It is certainly possible that $1 < [L:F] < \infty$, i.e. that the extension $F^{\mathrm{un}}/F$ be finite and non-trivial. The simplest example of this is $F = \mathbb{Q}(\sqrt{-5})$. Its Hilbert class field is $F(\sqrt{-1}) = \mathbb{Q}(\sqrt{-1},\sqrt{-5})$, and it can be shown that this field has a smaller root discriminant than any number field of degree at least eight, and hence that it has no unramified extensions. Therefore $F^{\mathrm{un}} = F(\sqrt{-1})$ in this case, and $[L:F] = 2$.

Continuing this, note that if $B(2d)$ is a lower bound on the root discriminants of totally imaginary number fields of degrees $\geq 2d$, and if $F$ is an imaginary quadratic field with root discriminant $< B(2d)$, then $[F^{\mathrm{un}}:F]$ is finite and $< d$. Using the available lower bounds on the $B(2d)$ (Odlyzko; Diaz), Yamamura [*Maximal unramified extensions of imaginary quadratic numer fields of small conductors*, Proc. Japan Acad. 1997] has verified in this way that $[F^{\mathrm{un}}:F] < \infty$ for all imaginary quadratic fields of conductors $\leq 420$. In fact, for these fields the Hilbert class field tower terminates at most at the third step $K_3$, and $K^{\mathrm{un}} = K_3$. Thus, if you exclude the nine fields of class number one, all imaginary quadratic fields of conductor $\leq 420$ have $1 < [F^{\mathrm{un}}:F] < \infty$.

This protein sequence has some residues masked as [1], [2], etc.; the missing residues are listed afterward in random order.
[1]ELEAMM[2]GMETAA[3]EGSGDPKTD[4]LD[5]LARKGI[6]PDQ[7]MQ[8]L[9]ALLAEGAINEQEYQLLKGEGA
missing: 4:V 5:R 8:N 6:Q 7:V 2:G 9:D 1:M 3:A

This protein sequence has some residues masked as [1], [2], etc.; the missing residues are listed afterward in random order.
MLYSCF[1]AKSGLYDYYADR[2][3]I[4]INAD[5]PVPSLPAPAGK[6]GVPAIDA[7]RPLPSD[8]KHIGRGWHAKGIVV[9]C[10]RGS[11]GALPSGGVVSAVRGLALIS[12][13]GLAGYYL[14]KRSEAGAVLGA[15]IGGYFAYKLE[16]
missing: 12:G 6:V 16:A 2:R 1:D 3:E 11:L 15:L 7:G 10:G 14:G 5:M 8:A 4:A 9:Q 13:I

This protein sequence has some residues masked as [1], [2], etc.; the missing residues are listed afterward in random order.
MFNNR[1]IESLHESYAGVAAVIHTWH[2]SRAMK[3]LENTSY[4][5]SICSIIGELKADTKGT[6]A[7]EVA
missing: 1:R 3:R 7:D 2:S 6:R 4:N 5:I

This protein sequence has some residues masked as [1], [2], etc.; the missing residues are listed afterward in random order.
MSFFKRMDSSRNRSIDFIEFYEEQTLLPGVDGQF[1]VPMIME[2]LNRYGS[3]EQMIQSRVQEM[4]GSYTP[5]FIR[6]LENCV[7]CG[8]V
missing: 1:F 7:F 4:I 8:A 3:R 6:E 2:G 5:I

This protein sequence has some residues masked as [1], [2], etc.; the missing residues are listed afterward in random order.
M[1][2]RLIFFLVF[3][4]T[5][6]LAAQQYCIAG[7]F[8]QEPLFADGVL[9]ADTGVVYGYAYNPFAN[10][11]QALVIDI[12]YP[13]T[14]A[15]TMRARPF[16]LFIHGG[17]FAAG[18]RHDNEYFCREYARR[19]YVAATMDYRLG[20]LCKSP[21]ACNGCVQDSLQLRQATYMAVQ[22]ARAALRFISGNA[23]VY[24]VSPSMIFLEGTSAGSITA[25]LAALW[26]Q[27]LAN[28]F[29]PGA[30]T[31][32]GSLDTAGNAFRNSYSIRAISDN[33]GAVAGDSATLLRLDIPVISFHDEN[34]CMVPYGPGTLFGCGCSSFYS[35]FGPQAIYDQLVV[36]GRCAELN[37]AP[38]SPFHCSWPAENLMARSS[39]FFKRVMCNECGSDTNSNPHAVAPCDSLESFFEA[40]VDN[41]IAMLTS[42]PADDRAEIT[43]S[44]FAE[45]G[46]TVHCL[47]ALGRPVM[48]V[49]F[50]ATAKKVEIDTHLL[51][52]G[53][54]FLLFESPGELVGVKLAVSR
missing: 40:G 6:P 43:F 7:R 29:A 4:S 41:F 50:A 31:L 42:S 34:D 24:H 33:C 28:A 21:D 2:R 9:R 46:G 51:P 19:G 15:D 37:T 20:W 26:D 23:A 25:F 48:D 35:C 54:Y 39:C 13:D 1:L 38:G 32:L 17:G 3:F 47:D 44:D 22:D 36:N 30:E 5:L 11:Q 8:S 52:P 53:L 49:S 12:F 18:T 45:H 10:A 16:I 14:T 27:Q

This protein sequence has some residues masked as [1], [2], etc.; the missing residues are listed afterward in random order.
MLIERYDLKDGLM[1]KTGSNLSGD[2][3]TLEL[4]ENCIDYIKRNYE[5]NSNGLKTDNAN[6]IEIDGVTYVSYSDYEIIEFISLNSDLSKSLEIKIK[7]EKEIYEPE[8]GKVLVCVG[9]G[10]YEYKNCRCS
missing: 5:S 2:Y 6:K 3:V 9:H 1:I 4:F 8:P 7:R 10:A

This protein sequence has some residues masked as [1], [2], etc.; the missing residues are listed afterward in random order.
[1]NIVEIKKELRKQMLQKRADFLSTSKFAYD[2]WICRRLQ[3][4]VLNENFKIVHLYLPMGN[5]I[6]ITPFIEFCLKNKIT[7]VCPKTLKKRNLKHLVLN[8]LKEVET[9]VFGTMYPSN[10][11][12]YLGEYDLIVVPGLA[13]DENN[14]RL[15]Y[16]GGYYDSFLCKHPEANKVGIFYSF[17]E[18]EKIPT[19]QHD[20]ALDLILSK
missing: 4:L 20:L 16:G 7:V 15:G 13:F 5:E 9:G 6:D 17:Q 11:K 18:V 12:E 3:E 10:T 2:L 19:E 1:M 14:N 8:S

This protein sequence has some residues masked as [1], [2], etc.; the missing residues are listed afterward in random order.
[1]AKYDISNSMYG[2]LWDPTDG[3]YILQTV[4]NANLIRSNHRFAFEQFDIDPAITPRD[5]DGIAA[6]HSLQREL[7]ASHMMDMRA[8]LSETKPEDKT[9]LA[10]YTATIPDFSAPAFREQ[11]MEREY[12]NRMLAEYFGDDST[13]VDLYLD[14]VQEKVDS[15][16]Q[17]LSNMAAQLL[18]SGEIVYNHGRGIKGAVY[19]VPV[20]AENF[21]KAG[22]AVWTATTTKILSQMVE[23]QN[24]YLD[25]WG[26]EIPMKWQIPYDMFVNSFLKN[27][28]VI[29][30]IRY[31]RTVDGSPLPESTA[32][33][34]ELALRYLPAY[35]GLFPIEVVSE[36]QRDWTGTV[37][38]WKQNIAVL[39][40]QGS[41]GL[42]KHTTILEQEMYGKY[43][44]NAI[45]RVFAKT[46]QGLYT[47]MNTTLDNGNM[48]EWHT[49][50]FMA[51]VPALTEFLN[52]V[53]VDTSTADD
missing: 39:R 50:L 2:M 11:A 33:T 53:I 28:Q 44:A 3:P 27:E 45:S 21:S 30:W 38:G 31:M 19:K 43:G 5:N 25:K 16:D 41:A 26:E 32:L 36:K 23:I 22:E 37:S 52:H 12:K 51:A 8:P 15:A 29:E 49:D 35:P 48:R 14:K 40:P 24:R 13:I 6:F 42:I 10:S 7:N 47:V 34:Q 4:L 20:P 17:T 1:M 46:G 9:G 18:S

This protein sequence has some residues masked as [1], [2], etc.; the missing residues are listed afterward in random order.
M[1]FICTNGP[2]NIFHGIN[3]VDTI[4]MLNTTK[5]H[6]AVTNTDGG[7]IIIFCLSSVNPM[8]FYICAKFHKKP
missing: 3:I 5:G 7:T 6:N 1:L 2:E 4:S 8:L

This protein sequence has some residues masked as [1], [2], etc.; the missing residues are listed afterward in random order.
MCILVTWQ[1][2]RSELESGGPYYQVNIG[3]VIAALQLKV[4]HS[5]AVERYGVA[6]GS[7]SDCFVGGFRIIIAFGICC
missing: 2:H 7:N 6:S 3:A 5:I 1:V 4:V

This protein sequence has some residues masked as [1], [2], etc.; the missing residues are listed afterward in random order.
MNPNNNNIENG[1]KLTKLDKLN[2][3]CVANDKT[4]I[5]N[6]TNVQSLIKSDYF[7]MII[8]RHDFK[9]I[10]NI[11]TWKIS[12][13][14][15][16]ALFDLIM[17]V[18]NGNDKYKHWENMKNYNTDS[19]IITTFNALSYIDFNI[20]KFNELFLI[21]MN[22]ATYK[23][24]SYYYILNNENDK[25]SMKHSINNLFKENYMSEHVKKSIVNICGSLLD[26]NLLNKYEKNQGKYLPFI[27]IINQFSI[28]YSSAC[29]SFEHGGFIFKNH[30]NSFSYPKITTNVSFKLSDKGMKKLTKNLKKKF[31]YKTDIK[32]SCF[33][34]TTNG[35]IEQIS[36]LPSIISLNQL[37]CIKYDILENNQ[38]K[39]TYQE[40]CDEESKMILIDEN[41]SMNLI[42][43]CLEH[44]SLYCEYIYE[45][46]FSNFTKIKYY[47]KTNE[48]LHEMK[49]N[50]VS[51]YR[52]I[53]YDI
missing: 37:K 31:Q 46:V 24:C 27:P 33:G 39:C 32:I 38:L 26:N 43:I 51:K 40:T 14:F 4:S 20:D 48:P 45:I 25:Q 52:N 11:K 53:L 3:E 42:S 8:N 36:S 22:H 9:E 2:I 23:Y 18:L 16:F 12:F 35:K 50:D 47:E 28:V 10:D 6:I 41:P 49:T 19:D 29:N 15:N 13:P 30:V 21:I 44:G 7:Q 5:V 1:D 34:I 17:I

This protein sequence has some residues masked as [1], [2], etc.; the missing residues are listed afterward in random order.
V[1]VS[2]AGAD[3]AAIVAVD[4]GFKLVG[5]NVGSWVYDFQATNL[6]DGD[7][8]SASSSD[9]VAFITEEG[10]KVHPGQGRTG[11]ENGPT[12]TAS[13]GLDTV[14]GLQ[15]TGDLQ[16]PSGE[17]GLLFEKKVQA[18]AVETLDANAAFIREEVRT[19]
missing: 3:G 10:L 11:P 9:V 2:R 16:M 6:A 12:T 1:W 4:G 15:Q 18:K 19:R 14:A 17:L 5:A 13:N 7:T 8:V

Regarding your second question, in general it is not easy to determine $[F^{\mathrm{un}}:F]$; in particular, it is a difficult open problem to decide whether there are infinitely many $F$ with no unramified extensions. On the other hand, Golod-Shafarevich yields criteria for the Hilbert class field tower to be infinite and hence for $[F^{\mathrm{un}}:F] = \infty$; this is so for instance for all quadratic fields whose conductor has at least eight prime factors.